Koneksa was privileged recently to present at the annual meeting of the American Society for Clinical Pharmacology and Therapeutics (ASCPT) alongside colleagues from the U.S. Food & Drug Administration (FDA) and the private-public partnership Critical Path Institute (C-Path).
ASCPT is an organization for those who study the science of medicines and their use. The presenters were (in the order of session presentations): Dr. Elena Izmailova, the CSO of Koneksa Health; Dr. Anindita Saha, the Assistant Director of the FDA’s new Digital Health Center of Excellence (COE); and Dr. Diane Stephenson, the Executive Director of the Critical Path for Parkinson’s Consortium at C-Path.
Our session, “Digital Technologies: Innovations That Transform the Face of Drug Development,” was introduced by Dr. Hazem Hassan of Regeneron, who provided attendees with an overview of digital technologies, and co-chaired by Dr. Bilal AbuAsal of the FDA, who moderated the Q&A.
Elena’s presentation discussed validating a digital health technology (DHT). DHTs don’t fit squarely into the realm of either biomarkers or electronic clinical outcome assessments (eCOA)—they have features of both. And so, the scope of validation experiments for DHTs includes features of both biomarkers and eCOA, which constitutes a substantial amount of work. The most efficient way to handle this reality is to spread the risk: to work pre-competitively and collaboratively by sharing the experiments and the data so everyone can learn.
Dr. Saha spoke about the FDA’s support of the field and support of the companies doing work in it. This is evidenced both by the creation of the COE, as well as the recent guidance they have issued on remote digital data acquisition in clinical trials. (To learn more about that guidance, see our recent post.) She discussed the considerations that the agency has when reviewing endpoints that involve the applications of DHTs.
Dr. Stephenson spoke about how badly consensus-building and data-sharing is needed—and how badly it’s needed to be done more—to improve the use of DHTs in drug development.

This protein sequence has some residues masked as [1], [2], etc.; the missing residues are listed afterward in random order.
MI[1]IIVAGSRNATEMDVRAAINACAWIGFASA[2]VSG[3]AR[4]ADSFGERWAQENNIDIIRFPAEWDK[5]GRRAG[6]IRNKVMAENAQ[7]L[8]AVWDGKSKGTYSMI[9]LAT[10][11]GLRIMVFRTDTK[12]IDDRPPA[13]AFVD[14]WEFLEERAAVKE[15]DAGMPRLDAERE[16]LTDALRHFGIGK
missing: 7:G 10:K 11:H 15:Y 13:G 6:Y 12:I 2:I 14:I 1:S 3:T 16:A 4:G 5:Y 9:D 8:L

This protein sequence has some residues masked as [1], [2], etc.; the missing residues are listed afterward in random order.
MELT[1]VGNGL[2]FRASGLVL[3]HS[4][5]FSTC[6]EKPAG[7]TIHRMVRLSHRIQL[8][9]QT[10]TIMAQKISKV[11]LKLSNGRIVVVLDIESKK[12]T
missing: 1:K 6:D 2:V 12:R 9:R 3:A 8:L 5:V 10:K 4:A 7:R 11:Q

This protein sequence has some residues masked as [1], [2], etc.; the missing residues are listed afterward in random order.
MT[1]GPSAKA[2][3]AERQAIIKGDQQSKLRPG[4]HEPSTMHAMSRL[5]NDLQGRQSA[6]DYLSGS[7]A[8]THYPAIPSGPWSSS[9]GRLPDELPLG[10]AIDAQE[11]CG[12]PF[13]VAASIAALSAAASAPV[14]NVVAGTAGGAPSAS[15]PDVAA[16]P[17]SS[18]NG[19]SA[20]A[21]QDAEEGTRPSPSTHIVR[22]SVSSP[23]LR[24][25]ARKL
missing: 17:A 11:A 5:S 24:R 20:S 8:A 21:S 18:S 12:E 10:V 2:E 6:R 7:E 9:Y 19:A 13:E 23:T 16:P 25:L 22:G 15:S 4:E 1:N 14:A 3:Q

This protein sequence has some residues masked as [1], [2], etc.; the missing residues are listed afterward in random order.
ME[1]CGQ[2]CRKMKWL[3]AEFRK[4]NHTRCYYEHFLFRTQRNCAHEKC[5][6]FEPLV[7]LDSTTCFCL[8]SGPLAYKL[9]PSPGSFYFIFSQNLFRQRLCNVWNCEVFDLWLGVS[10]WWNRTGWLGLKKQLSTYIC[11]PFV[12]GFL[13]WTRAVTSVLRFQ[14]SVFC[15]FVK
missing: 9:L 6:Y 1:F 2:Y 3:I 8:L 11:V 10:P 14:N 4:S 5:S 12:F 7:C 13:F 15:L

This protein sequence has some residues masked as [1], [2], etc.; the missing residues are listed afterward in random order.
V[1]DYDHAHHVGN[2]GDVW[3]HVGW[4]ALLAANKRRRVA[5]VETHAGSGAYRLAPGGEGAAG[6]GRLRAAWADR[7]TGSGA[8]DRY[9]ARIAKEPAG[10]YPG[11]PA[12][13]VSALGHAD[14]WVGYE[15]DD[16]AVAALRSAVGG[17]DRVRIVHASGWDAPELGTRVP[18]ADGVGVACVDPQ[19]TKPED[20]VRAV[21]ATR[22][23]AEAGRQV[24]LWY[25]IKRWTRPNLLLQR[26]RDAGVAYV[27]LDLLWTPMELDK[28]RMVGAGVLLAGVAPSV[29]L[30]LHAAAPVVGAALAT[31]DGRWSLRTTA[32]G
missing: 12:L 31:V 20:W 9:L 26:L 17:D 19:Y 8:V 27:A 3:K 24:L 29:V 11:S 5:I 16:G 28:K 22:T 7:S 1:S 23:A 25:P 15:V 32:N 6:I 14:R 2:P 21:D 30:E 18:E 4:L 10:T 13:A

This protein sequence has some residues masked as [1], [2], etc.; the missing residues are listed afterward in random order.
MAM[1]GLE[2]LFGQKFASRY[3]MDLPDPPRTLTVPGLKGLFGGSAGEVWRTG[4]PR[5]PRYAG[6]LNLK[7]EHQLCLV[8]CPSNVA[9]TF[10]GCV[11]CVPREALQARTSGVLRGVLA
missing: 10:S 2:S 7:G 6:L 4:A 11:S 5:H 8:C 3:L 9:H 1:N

The session was well attended, which indicates a growing interest in DHT among the ASCPT community. During the Q&A session moderated by Dr. AbuAsal, there were more questions than time; moreover, the questions were very insightful and reflected current thinking among scientists who are embracing the idea of going digital for clinical trials.
The effort of developing digital measures is complex and difficult, though potentially very rewarding. Silos slow innovation, and so, the speakers urged the audience to help us succeed in moving the field ahead. We have enthusiastic regulatory support, and we have colleagues across pharma, technology, and healthcare doing great work alongside us.
The ASCPT community can do a great deal to help our field progress because of their expertise in bioanalysis, modeling, simulations, and setting up clinical trials for success. While digital biomarkers are different from conventional biomarkers like imaging or lab biomarker assays, the knowledge and skills needed to create and apply them are applicable, and that expertise can greatly enrich the digital field. It’s encouraging to see this pharmaceutical development-focused organization—and its members!—become increasingly interested in DHTs and the ways they can improve drug development.
Get in touch with Koneksa to learn more about our work with digital health technologies.